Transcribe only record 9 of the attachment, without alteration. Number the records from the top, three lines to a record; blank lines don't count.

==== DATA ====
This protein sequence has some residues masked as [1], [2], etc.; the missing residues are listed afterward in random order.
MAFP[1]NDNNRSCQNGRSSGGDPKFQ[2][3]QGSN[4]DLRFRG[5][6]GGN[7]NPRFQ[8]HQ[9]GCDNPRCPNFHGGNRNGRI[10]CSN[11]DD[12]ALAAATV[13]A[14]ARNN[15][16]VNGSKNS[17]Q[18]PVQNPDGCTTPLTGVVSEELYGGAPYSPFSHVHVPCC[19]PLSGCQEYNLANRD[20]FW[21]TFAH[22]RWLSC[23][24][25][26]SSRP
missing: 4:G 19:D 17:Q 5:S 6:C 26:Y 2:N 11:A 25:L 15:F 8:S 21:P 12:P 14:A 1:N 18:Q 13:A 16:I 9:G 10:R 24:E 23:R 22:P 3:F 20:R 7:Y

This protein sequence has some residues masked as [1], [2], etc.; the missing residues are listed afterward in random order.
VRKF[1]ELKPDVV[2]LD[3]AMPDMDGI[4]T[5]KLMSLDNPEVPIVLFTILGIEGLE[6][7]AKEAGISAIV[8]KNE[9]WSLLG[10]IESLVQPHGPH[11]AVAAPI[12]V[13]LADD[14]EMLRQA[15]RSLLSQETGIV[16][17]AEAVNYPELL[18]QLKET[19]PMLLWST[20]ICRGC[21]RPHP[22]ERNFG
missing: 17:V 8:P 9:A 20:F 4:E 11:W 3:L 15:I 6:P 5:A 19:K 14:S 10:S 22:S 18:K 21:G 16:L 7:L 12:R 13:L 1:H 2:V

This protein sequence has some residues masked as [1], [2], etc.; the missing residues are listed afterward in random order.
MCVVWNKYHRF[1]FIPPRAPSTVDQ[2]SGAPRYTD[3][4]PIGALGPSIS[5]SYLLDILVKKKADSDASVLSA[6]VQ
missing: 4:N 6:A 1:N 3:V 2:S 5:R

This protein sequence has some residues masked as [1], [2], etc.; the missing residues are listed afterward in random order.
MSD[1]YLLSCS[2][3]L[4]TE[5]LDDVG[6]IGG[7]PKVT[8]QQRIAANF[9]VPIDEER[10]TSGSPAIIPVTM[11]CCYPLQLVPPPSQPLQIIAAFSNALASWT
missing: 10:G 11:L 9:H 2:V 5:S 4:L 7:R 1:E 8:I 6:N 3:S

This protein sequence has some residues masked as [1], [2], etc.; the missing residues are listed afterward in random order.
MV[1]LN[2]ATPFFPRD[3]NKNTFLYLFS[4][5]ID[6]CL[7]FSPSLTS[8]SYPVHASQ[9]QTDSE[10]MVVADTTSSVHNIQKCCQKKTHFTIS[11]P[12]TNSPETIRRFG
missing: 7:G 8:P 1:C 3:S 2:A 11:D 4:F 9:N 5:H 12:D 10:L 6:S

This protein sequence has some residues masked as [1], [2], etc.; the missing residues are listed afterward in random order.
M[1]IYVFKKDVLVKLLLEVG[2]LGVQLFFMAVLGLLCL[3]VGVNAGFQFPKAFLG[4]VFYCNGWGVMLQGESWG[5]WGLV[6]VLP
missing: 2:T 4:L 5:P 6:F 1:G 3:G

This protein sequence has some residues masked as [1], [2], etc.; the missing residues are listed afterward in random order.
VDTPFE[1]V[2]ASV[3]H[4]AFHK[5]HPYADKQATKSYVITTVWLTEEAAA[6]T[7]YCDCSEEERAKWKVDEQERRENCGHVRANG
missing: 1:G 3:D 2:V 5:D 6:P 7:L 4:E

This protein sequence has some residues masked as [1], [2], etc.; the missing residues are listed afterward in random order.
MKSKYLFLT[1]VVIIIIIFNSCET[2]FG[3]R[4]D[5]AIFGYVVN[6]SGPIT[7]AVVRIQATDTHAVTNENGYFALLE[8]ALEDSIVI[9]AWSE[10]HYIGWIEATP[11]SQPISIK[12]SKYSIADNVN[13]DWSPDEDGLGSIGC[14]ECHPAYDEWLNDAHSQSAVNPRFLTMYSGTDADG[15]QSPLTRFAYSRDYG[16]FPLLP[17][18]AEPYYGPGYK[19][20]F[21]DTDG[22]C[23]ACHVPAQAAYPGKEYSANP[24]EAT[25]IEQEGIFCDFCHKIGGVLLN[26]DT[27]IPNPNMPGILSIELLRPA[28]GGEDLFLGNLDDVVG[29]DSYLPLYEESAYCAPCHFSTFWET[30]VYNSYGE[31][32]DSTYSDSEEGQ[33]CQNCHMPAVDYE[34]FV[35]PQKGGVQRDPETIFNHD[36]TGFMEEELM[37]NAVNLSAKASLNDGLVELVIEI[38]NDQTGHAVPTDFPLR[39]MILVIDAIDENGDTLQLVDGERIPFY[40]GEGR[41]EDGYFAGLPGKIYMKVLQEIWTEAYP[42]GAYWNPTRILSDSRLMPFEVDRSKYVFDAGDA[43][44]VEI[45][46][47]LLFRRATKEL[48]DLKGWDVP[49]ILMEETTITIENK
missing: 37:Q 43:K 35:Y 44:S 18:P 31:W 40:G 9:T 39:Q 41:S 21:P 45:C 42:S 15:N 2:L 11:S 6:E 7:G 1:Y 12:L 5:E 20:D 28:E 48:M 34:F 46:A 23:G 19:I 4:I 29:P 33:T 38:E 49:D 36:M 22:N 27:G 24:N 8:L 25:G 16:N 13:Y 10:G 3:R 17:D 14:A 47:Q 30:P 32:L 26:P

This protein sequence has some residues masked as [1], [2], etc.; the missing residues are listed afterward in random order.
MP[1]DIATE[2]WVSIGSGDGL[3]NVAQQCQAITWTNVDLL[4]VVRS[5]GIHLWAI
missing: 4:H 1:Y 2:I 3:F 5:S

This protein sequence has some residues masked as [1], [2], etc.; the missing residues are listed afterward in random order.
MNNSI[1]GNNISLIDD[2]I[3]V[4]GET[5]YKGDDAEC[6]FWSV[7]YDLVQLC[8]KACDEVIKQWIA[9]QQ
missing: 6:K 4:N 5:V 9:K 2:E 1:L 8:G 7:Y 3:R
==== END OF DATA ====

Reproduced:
This protein sequence has some residues masked as [1], [2], etc.; the missing residues are listed afterward in random order.
MP[1]DIATE[2]WVSIGSGDGL[3]NVAQQCQAITWTNVDLL[4]VVRS[5]GIHLWAI
missing: 4:H 1:Y 2:I 3:F 5:S